“I hold that in contemplation of universal law and of the Constitution the Union of these States is perpetual. Perpetuity is implied, if not expressed, in the fundamental law of all national governments. It is safe to assert that no government proper ever had a provision in its organic law for its own termination. Continue to execute all the express provisions of our National Constitution, and the Union will endure forever, it being impossible to destroy it except by some action not provided for in the instrument itself.”

Abraham Lincoln
First Inaugural Address,
Paragraph 15

The words “I hold” are in direct contrast to the first three words of the Constitution which are, “WE the People.” Perpetuity though Lincoln believed it may be implied is not written in the Constitution to which his words “if not expressed” indicate his belief that perpetuity is implied. However, the absence of “perpetuity” in the Constitution relates to its jurisdiction (the creators not that which is created) which is, “WE the People.” The argument that no government including OURS has never provided a means for its own termination, may be true for other governments, but not OURS! OUR government may be changed by amendments by congress or the people and it may be terminated by the very source from which it began, by the same three first words of the Constitution, “WE the People.”

Lincoln continues to argue the perpetuity of OUR union.

16

“Again: If the United States be not a government proper, but an association of States in the nature of contract merely, can it, as a contract, be peaceably unmade by less than all the parties who made it? One party to a contract may violate it-break it, so to speak-but does it not require all to lawfully rescind it? Descending from these general principles, we find the proposition that in legal contemplation the Union is perpetual confirmed by the history of the Union itself.”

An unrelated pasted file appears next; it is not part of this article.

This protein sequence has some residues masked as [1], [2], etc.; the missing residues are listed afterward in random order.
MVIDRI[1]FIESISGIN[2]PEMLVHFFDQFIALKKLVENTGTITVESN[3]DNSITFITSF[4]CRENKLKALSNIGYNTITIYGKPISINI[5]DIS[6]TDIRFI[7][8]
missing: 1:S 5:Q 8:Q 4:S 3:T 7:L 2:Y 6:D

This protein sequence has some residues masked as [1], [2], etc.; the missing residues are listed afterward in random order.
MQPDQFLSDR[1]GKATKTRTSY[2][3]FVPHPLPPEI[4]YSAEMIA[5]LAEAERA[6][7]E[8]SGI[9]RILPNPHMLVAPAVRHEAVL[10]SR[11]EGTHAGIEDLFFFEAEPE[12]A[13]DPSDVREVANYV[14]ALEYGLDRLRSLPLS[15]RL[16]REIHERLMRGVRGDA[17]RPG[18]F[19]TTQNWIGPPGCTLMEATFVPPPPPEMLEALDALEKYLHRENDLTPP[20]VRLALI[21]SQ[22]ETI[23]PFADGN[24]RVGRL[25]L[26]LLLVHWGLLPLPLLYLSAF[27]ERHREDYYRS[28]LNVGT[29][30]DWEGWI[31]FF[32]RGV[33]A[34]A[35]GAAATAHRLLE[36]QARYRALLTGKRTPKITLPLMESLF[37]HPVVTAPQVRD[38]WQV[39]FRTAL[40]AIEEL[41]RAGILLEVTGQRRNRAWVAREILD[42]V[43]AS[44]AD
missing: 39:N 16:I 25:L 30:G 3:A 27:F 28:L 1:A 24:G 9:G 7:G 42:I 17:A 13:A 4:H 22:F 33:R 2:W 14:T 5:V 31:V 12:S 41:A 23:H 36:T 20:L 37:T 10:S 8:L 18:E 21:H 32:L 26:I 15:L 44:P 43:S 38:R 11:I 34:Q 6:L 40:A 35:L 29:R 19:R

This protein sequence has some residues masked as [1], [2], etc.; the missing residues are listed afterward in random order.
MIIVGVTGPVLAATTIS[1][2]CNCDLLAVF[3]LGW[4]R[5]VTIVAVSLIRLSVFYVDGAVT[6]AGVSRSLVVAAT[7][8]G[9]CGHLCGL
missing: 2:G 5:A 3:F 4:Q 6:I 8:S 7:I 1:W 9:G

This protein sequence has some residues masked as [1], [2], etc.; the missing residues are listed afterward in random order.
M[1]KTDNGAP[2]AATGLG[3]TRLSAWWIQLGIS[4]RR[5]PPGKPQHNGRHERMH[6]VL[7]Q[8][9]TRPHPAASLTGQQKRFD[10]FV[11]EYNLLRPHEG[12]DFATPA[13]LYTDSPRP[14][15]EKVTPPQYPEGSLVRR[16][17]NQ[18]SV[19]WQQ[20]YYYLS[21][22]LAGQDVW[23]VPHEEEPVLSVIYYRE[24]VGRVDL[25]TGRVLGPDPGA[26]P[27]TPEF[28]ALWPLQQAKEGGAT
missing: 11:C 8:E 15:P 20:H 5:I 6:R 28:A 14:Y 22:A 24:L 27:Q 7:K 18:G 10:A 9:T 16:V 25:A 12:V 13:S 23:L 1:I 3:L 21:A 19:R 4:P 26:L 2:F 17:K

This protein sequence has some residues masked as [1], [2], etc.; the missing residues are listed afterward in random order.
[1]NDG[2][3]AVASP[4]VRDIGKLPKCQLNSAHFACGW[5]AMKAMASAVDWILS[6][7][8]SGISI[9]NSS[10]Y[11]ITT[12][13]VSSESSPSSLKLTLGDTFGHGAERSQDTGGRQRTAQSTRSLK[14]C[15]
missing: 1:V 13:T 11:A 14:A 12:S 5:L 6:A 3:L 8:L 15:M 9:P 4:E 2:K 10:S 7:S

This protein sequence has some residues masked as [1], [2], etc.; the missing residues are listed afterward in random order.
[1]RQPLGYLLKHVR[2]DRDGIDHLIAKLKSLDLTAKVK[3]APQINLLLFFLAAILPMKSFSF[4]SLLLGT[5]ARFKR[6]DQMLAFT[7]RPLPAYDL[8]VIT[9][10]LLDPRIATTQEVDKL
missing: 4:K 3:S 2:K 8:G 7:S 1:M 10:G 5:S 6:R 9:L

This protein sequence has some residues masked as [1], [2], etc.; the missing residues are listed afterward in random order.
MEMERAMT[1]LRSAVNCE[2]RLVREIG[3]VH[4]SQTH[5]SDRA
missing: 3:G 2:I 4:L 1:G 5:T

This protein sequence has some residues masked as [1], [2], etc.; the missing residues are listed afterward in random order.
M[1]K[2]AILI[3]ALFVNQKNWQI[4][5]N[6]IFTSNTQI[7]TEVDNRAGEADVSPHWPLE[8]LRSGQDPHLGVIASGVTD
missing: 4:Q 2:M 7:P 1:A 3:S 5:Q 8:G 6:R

Abraham Lincoln
First Inaugural Address,
Paragraph 16

This is the address of the president and Chief Executive. Lincoln was a lawyer and he here presents a legal argument as if addressing the court, the judges being the people. His arguments are interpretative of the law. This is the first indication that the executive branch of government would take control of both the Legislative and Judiciary branches of government, which Lincoln would later do.  Not only does the Constitution not mention contracts and associations, neither does it mention perpetuity which Lincoln in his address has already indicated it was not mentioned.  He mentions that contracts cannot be peaceably terminated, but there is no mention that they could not be forcibly terminated by one or all parties in concern. The Constitution was not ratified by all the states, at the same time, but by a majority of the states and at specific times. His premise that all states would be necessary to break a contract or comparing contracts to a “government proper,” is based on the premise that OUR union is perpetual. He then uses history to substantiate his premise in support of his conclusion.